Diamond's Dream 247
walking slowly with bent shoulders and his eyes fixed on the ground. Every now and then one would stop, kneel down, and look intently, feeling with his hands and parting the grass. One would get up and walk on again, another spring to his feet, catch eagerly at his pickaxe and strike it into the ground once and again, then throw it aside, snatch up his spade, and commence digging at the loosened earth. Now one would sorrowfully shovel the earth into the hole again, trample it down with his little bare white feet, and walk on. But another would give a joyful shout, and after much tugging and loosening would draw from the hole a lump as big as his head, or no bigger than his fist; when the under side of it would pour such a blaze of golden or bluish light into Diamond's eyes that he was quite dazzled. Gold and blue were the commoner colours: the jubilation was greater over red or green or purple. And every time a star was dug up all the little angels dropped their tools and crowded about it, shouting and dancing and fluttering their wing-buds.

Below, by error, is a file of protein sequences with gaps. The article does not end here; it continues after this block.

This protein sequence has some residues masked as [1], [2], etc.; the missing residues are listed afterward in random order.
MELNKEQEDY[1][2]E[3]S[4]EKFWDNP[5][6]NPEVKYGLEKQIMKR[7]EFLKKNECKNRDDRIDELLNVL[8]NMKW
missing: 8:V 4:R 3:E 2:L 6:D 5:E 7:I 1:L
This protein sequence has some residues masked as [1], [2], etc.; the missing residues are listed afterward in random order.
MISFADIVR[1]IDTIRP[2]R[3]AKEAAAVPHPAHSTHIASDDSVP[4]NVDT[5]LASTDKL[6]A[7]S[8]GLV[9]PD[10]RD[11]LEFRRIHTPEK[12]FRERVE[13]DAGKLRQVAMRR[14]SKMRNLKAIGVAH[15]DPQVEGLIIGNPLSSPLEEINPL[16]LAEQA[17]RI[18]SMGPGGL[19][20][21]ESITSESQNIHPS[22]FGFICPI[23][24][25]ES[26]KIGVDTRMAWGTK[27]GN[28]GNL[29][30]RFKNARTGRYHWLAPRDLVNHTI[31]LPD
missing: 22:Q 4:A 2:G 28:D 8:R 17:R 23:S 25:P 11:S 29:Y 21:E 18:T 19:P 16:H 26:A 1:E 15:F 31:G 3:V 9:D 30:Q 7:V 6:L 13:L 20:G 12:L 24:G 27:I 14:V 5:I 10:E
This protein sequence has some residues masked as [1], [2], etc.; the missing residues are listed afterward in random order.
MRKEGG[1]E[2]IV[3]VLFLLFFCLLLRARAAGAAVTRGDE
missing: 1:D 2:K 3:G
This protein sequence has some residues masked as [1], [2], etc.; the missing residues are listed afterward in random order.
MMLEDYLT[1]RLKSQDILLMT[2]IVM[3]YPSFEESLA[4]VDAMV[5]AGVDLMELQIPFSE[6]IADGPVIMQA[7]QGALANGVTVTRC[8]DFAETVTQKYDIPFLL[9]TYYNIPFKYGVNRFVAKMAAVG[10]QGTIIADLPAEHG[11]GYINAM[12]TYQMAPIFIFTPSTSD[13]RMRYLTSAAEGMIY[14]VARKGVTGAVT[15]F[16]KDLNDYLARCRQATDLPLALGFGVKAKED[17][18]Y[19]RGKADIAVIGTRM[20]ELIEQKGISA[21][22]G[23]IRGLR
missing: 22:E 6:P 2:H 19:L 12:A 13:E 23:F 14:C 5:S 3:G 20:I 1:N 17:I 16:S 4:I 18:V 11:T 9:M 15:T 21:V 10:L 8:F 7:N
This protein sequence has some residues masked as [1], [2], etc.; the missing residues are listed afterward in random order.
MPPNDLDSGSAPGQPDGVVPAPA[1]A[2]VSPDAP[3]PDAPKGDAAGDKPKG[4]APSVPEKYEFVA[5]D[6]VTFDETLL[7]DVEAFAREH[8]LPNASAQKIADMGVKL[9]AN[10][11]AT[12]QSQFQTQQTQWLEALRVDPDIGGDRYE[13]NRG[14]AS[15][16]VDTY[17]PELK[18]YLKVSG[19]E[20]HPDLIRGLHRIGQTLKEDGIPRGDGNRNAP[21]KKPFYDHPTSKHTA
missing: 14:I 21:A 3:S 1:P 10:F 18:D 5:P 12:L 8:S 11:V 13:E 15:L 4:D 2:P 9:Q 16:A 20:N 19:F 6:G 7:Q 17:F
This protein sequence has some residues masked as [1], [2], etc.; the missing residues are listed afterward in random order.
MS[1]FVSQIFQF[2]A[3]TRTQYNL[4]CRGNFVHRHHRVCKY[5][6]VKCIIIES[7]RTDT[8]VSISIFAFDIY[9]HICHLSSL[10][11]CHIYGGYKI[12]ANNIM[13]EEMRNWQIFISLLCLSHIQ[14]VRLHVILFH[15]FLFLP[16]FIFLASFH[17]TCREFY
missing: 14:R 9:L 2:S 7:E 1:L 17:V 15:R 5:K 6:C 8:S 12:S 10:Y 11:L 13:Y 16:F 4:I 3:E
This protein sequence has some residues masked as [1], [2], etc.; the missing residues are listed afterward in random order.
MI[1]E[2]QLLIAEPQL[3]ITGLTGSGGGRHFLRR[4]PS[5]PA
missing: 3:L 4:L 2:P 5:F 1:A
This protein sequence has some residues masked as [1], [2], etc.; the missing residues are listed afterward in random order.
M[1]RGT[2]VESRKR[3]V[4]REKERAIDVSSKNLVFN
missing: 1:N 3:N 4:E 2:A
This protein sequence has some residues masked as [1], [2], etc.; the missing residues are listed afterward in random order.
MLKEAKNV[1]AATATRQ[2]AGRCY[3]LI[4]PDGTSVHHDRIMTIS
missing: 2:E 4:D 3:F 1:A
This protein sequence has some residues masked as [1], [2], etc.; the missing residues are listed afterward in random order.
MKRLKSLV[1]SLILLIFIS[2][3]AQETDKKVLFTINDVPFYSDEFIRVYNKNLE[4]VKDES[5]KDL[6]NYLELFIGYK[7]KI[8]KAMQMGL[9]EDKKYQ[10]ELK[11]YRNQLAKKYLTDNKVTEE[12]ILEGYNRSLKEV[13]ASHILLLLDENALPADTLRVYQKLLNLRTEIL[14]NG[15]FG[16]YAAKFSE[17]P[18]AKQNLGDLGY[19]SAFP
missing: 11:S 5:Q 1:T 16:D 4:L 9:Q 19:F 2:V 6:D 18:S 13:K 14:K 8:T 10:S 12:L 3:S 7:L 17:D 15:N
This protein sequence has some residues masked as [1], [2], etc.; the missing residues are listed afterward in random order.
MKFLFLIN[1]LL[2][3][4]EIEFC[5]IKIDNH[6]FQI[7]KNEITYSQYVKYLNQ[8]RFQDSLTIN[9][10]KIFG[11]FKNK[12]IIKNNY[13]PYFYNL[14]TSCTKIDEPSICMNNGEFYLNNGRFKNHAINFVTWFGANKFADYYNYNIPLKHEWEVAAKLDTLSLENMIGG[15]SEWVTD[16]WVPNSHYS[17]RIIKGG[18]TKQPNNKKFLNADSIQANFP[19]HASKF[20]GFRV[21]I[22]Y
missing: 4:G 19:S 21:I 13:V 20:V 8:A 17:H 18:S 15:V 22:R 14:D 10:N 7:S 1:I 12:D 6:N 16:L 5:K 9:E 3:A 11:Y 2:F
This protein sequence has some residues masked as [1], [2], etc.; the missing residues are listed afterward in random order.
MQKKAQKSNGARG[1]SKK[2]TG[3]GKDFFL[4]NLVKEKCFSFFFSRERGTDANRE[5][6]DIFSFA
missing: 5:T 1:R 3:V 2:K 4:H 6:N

When they had examined it well, they would kneel down one after the other and peep through the hole; but they always stood back to give Diamond the first look. All that Diamond could report, however, was, that through the star-holes he saw a great many things and places and people he knew quite well, only somehow they were different—there was something marvellous about them—he could not tell what. Every time he rose from looking through a star-hole, he felt as if his heart would break for joy; and he said that